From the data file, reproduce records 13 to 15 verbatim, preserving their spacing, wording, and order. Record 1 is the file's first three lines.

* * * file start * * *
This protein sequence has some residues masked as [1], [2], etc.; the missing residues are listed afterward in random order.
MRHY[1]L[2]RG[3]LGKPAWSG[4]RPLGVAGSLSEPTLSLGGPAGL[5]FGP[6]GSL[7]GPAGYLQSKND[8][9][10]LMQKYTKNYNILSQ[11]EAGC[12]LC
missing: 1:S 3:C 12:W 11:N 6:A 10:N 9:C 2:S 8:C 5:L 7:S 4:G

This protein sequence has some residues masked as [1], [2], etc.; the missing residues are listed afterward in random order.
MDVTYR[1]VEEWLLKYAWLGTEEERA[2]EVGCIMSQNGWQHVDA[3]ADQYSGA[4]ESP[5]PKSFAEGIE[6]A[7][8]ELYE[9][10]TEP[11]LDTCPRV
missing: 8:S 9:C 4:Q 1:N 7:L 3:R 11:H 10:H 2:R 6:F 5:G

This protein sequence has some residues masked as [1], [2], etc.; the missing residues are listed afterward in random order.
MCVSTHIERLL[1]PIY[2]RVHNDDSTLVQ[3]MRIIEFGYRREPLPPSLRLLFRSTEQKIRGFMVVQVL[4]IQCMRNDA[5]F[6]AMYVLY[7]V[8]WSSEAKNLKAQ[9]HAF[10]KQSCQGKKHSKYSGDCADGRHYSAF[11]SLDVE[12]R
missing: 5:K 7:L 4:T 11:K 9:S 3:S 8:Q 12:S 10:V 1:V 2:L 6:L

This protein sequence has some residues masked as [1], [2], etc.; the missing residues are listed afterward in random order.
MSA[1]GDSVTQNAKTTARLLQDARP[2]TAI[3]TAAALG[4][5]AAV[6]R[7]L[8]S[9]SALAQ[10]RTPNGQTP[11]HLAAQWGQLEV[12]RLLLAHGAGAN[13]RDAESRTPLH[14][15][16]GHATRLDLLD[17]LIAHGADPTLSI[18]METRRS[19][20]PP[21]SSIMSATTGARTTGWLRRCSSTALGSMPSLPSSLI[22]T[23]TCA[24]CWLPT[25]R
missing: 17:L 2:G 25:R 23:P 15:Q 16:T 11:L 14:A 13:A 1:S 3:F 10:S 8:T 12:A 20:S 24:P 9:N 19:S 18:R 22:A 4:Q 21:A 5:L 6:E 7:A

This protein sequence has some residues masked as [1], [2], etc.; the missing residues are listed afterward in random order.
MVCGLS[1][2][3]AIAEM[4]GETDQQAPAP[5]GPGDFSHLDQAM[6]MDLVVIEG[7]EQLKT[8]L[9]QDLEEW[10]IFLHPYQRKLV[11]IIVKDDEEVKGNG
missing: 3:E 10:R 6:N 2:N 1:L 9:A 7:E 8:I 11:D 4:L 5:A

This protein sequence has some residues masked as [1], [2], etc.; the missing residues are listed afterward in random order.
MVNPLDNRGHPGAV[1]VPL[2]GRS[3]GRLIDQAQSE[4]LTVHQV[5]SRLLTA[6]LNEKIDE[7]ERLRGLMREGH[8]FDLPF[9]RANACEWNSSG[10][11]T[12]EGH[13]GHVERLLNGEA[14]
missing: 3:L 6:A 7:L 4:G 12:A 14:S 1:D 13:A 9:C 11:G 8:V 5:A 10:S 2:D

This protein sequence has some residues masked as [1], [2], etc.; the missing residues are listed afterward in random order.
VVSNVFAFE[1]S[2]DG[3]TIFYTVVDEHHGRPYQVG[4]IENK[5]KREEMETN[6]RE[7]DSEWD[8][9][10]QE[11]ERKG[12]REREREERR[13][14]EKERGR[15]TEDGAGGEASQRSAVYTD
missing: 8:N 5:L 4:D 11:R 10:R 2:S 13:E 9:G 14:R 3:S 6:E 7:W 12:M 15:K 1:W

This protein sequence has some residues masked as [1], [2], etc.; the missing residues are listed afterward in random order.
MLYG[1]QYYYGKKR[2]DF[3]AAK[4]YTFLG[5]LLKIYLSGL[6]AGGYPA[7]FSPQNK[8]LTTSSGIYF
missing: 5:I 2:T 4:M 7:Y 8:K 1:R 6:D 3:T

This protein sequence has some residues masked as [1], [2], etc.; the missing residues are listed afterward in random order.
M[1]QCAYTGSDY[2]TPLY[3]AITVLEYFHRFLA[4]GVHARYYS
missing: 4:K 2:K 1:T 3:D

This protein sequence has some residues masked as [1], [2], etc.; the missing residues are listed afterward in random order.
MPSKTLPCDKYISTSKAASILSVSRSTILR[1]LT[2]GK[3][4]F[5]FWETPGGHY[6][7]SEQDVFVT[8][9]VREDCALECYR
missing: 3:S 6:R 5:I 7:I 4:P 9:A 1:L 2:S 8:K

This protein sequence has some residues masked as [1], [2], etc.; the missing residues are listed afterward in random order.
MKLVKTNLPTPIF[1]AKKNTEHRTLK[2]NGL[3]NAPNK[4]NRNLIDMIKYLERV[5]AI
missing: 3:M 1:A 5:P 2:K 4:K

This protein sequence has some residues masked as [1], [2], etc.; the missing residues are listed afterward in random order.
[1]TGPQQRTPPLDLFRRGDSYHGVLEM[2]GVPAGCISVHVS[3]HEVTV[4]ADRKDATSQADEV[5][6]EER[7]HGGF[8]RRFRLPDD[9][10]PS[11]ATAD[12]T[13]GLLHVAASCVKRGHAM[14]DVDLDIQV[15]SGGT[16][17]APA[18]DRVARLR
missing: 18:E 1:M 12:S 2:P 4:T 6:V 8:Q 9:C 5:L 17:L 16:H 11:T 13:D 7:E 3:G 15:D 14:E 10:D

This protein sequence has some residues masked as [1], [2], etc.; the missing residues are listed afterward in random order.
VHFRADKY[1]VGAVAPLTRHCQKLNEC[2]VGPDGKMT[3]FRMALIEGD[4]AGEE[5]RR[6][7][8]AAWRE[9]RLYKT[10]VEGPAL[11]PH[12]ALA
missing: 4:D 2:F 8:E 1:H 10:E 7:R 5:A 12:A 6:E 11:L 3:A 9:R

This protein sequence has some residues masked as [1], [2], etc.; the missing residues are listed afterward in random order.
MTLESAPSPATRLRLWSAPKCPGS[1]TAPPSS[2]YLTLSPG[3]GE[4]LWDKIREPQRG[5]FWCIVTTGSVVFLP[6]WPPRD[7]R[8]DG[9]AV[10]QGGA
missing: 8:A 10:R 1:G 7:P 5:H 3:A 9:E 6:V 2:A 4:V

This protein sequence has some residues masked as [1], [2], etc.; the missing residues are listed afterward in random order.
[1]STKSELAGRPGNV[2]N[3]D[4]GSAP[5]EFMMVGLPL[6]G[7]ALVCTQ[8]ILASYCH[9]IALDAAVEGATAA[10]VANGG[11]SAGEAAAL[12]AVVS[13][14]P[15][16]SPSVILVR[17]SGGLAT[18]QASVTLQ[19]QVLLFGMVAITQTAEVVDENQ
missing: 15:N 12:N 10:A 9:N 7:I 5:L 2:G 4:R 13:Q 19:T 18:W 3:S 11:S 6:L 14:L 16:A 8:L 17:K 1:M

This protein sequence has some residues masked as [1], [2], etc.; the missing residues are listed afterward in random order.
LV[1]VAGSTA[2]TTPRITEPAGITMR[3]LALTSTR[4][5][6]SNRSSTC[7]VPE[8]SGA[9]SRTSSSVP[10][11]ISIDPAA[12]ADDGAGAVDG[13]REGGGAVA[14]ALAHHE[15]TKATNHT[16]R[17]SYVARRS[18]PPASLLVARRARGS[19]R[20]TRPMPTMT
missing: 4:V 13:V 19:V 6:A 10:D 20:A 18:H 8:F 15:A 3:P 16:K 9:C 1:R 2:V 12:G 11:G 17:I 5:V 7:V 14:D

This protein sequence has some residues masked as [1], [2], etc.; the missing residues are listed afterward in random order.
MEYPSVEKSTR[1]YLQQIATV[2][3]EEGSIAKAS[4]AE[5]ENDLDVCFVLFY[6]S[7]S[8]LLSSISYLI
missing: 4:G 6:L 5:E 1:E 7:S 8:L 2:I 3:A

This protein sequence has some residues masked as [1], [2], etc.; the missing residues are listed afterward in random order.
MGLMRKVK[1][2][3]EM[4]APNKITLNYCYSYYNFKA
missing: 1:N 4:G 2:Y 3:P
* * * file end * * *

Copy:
This protein sequence has some residues masked as [1], [2], etc.; the missing residues are listed afterward in random order.
VHFRADKY[1]VGAVAPLTRHCQKLNEC[2]VGPDGKMT[3]FRMALIEGD[4]AGEE[5]RR[6][7][8]AAWRE[9]RLYKT[10]VEGPAL[11]PH[12]ALA
missing: 4:D 2:F 8:E 1:H 10:E 7:R 5:A 12:A 6:E 11:L 3:A 9:R

This protein sequence has some residues masked as [1], [2], etc.; the missing residues are listed afterward in random order.
MTLESAPSPATRLRLWSAPKCPGS[1]TAPPSS[2]YLTLSPG[3]GE[4]LWDKIREPQRG[5]FWCIVTTGSVVFLP[6]WPPRD[7]R[8]DG[9]AV[10]QGGA
missing: 8:A 10:R 1:G 7:P 5:H 3:A 9:E 6:V 2:A 4:V

This protein sequence has some residues masked as [1], [2], etc.; the missing residues are listed afterward in random order.
[1]STKSELAGRPGNV[2]N[3]D[4]GSAP[5]EFMMVGLPL[6]G[7]ALVCTQ[8]ILASYCH[9]IALDAAVEGATAA[10]VANGG[11]SAGEAAAL[12]AVVS[13][14]P[15][16]SPSVILVR[17]SGGLAT[18]QASVTLQ[19]QVLLFGMVAITQTAEVVDENQ
missing: 15:N 12:N 10:A 9:N 7:I 5:L 2:G 4:R 13:Q 19:T 18:W 3:S 11:S 6:L 14:L 16:A 8:L 17:K 1:M